Recipe Hard Apple Cider

As with all my home “brew” recipes this is a very basic recipe, and serious aficionados will have much more sophisticated ways of going about it. Using named yeast strains instead of bread yeasts will give you a much better product with a repeatable taste.

Typically, American’s consider cider to be unfiltered apple juice, and hard cider to be alcoholic, most everywhere else, cider is fermented apple juice. Today we will be making hard cider from store-bought ingredients, when the apple trees start producing, I plan on showing the process from tree to tap…

One gallon of cider. Organic is preferred as preservatives will interfere with the fermentation process
One can of 100% apple juice concentrate, once again try to find one without sulfates.
Yeast. Available at any brewing store. Look for a wine or champagne strand. I used Lavin (the number escapes me). You can use bread yeast but you may not get the same quality of final product.


Large pot, two gallon minimum
Candy thermometer
Plastic spoon
Sanitizer (Unscented bleach will work for now)
Rubber stopper and airlock to fit the gallon jug (Available at any brewing store)


Sanitize all your equipment. This is the most important step. Bacterias and mold can kill your project quickly. Sanitize by mixing a ratio of one tablespoon of bleach per one gallon of water. Submerge your equipment, in a clean sink or bathtub. Let the materials sit for 20 minutes and rinse thoroughly.
Heat up one gallon of organic apple juice on the stove. You want to keep it just below boiling for a few minutes. This is known as pasteurization and kills off any contaminants without burning off the sugars that flavor the cider and provide food for the yeast.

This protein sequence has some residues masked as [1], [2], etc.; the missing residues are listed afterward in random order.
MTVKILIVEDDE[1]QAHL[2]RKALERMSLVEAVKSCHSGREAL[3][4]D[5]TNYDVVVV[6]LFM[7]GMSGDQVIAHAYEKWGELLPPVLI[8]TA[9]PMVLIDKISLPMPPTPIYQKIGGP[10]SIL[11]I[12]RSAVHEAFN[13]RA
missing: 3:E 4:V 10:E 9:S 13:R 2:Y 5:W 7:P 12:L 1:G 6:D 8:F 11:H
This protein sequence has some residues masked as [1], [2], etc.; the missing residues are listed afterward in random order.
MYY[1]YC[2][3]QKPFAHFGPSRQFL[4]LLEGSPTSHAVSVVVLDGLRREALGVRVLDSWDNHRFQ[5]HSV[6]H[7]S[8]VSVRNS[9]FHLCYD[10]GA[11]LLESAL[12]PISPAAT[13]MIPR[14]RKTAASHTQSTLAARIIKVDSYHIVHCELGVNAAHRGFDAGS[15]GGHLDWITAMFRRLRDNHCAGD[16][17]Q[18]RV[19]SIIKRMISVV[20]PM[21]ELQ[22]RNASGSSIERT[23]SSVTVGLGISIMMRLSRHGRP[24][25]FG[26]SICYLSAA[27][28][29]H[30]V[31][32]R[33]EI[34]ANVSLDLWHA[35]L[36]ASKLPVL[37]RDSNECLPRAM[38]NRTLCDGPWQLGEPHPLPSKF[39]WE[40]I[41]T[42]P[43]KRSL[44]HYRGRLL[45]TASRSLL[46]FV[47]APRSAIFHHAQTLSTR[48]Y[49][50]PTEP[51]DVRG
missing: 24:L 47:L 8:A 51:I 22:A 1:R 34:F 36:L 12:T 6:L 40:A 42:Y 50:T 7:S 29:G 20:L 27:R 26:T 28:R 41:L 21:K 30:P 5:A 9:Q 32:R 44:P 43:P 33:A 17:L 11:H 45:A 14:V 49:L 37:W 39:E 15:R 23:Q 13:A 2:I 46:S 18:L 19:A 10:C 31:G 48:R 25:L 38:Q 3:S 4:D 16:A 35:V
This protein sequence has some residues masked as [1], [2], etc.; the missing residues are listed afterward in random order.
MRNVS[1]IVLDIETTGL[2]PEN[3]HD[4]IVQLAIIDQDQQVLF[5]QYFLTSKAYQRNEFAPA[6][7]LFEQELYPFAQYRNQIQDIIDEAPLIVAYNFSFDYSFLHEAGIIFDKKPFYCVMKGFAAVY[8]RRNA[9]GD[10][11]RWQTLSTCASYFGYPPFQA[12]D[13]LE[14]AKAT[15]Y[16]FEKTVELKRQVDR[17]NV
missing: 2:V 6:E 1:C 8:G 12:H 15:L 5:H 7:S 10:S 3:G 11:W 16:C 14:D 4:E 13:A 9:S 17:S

Cover the cider and allow to cool. While it is cooling, follow the directions on whichever yeast you have selected to reconstitute it. When the juice has cooled to the temperature listed on the yeast packet, pitch in the yeast, cap the bottle and shake vigorously to introduce air into the mixture.
Cap the bottle with the stopper and airlock. Make sure to fill the airlock with either water or vodka so carbon dioxide can be released without allowing contaminants in.
Wait about six weeks. You will see bubbles in about 24 hours coming from the airlock.
After six weeks, Siphon off the cider into a pot and clean out the inside of the jug. The slurry at the bottom of the jug is dead yeast and other materials that have settled.
Taste the cider, if it tastes good to you, rebottle it and put it into your fridge. If it is too dry, try sweetening it with the apple juice concentrate. Heat up the cider on the stove and add the concentrate until the desired flavor is achieved. If you have not added wine-making chemicals (such as sulfates) to kill the yeast, you must keep this cold, otherwise, the yeast will eat the sugar and produce CO2, which can cause your bottle to explode.
The cider is ready to drink at this point. If you are patient, the flavor will improve over time and the cider will start to become clearer in the fridge


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